So to cut electricity use, save consumers money, and reduce pollution, the 2007 law requires new light bulbs made starting in 2012 to use less electricity.  Contrary to all the over-amped hype, the 2007 law does not ban the incandescent bulb and force everyone to use compact fluorescents.  The law requires only that manufacturers make bulbs more efficient.  And rising to the challenge, bulb manufacturers are already making a variety of bulbs that meet the new standards, including incandescent bulbs that are 28-33 percent more efficient than the traditional incandescent bulb.  In the bargain, they’ve also created more than 2,000 new jobs at American manufacturing facilities.

These sensible standards will save American families $100 per household every year – $12 billion overall – money they surely can put to good use, especially in these hard times.  These standards also will cut all forms of power plant pollution, avoiding the equivalent of 30 large power plants.  That includes avoiding 100 million tons per year of dangerous carbon pollution, equivalent to the emissions of 17 million cars.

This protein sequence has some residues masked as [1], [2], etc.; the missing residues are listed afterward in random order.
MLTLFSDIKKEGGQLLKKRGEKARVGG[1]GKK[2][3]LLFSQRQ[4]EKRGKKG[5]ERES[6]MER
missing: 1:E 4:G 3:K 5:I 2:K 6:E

Barton, being a staunch defender of big energy companies and polluters, couldn’t give two cents for consumer savings and public health.  No, for Barton and other BULB Act backers, this is a crusade for “personal liberty.”

They’ll have to pry that bulb from my cold dead hand. 

There is, however, no Constitutional right to keep and arm bulbs.